Maybe I have watched too many episodes of Law and Order: SVU, but I pride myself in being able to read others and anticipate who is the “bad guy” in a movie or TV show before it is revealed to the audience. Being able to read people is a valuable skill to have and, unfortunately, a necessary one because professionals in the workplace may not always be as honest as we hope they will be. In this respect, we cannot let stereotypes bias the way we view our colleagues and others in the professional environment.

Before discussing who is most likely to be a corporate fraudster, Professor Bradshaw prompted the class to describe the quintessential fraudster. In our minds, it would typically be the sinister looking professional who is either A) quiet and viewed to be anti-social or B) really aggressive. It is easy to convince yourself that the corporate “bad guys” are going to resemble the ones that you see in Hollywood dramas. However, statistically, the typical fraudster is not who you would expect.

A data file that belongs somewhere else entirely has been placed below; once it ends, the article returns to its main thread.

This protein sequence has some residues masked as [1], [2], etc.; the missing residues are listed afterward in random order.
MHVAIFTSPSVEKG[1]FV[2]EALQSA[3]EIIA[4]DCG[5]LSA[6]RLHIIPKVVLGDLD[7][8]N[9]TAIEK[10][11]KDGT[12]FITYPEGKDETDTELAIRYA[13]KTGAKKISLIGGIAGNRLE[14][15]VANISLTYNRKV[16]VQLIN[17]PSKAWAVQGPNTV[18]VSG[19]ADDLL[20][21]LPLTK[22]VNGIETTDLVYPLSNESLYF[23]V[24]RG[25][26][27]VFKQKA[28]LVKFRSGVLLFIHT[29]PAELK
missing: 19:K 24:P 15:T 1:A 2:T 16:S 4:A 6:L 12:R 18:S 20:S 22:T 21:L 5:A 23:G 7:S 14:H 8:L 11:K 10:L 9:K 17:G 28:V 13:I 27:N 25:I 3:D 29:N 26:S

Here are the characteristics of a typical corporate fraudster:

  • Male, aged 35+
  • Strong accounting/finance background and above average education
  • In a position of trust
  • Stable family/personal situation
  • Good psychological health
  • No criminal record

These characteristics, as Professor Bradshaw humorously pointed out, are more believable to be descriptive of the average McCombs professor, not a white collar criminal.

I would highly recommend Professor Bradshaw’s class if you are looking for an accounting elective to take! And remember to be wary in the workplace- the fraudster may not be who you most expect!

“It’s never the person you most suspect. It’s also never the person you least suspect, since anyone with half a brain would suspect them the most. Therefore I know the killer to be Phyllis, AKA Beatrix Bourbon, the person I most medium suspect.”